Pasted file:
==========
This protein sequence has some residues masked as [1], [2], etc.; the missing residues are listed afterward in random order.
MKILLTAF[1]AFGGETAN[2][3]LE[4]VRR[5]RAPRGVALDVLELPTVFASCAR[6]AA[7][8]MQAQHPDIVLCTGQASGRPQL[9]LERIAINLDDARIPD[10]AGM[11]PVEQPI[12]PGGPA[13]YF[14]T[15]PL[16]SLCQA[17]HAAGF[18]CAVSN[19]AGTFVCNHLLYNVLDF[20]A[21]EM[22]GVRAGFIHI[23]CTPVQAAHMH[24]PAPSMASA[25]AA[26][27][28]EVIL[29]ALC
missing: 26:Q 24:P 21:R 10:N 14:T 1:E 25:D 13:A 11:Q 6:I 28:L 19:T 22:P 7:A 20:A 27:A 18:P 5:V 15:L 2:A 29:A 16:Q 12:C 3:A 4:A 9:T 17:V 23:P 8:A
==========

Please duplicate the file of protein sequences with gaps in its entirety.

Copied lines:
This protein sequence has some residues masked as [1], [2], etc.; the missing residues are listed afterward in random order.
MKILLTAF[1]AFGGETAN[2][3]LE[4]VRR[5]RAPRGVALDVLELPTVFASCAR[6]AA[7][8]MQAQHPDIVLCTGQASGRPQL[9]LERIAINLDDARIPD[10]AGM[11]PVEQPI[12]PGGPA[13]YF[14]T[15]PL[16]SLCQA[17]HAAGF[18]CAVSN[19]AGTFVCNHLLYNVLDF[20]A[21]EM[22]GVRAGFIHI[23]CTPVQAAHMH[24]PAPSMASA[25]AA[26][27][28]EVIL[29]ALC
missing: 26:Q 24:P 21:R 10:N 14:T 1:E 25:D 13:A 11:Q 6:I 28:L 19:T 22:P 7:A 20:A 27:A 18:P 5:V 15:L 2:A 29:A 16:Q 12:C 3:A 4:A 9:T 17:V 23:P 8:A